Technically the writing, performances, music, costume design, and cinematography are all very strong. From a directing standpoint, Marshall does a terrific job, utilizing his years of experience directing on-screen musicals such as 2002’s Chicago, Into the Woods (2014), and Mary Poppins Returns (2018). With hundreds of British period films and shows to draw from which he surely drew inspiration, Marshall made this story which takes place mostly on and in the ocean, work. I mention British films because, as a narrative, Anderson’s The Little Mermaid is a European period story, set in the mid-1800s – something that’s never changed in its many retellings…until now, a decision with which this writer takes issue with personally. But this isn’t the review to go into detail on said issues. One other thing that doesn’t quite work, is the VFX used for the underwater sequences.
Underwater, marine life is extremely brightly colored, much more so than it would appear when found in such depths of the ocean in real life. In a cartoon seeing animals so vibrantly coloured isn’t unexpected, but it does throw the viewer off a bit with the live-action because the visual contrast to the above and below are so different. Not to mention there’s a slightly plastic quality to the skin of the mermaids. Their skin and facial features don’t have a realistic quality, and unlike Flounder’s (Jacob Tremblay) slightly uncanny appearance which you grow accustomed to as the film goes on, the look of the Mermaids, unfortunately, doesn’t improve. In fact, it becomes more noticeable after seeing Ariel’s skin on land under the sun, then back in the GCI world of the ocean. This one aspect isn’t enough to take away from the film though.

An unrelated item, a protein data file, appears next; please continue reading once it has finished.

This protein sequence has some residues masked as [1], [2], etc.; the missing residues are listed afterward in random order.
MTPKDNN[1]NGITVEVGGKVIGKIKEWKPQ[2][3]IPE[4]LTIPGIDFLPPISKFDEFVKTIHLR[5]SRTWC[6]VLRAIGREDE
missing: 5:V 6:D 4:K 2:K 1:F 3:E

Overall Marshall’s The Little Mermaid is thoroughly enjoyable, owing much of this to Bailey’s irrepressible charm and crystal clear vocals, and her chemistry with all of her castmates. Just like Ariel and Eric setting sail to find what new adventures life has in store for them, I can wait to see what’s in store for their real-life counterparts.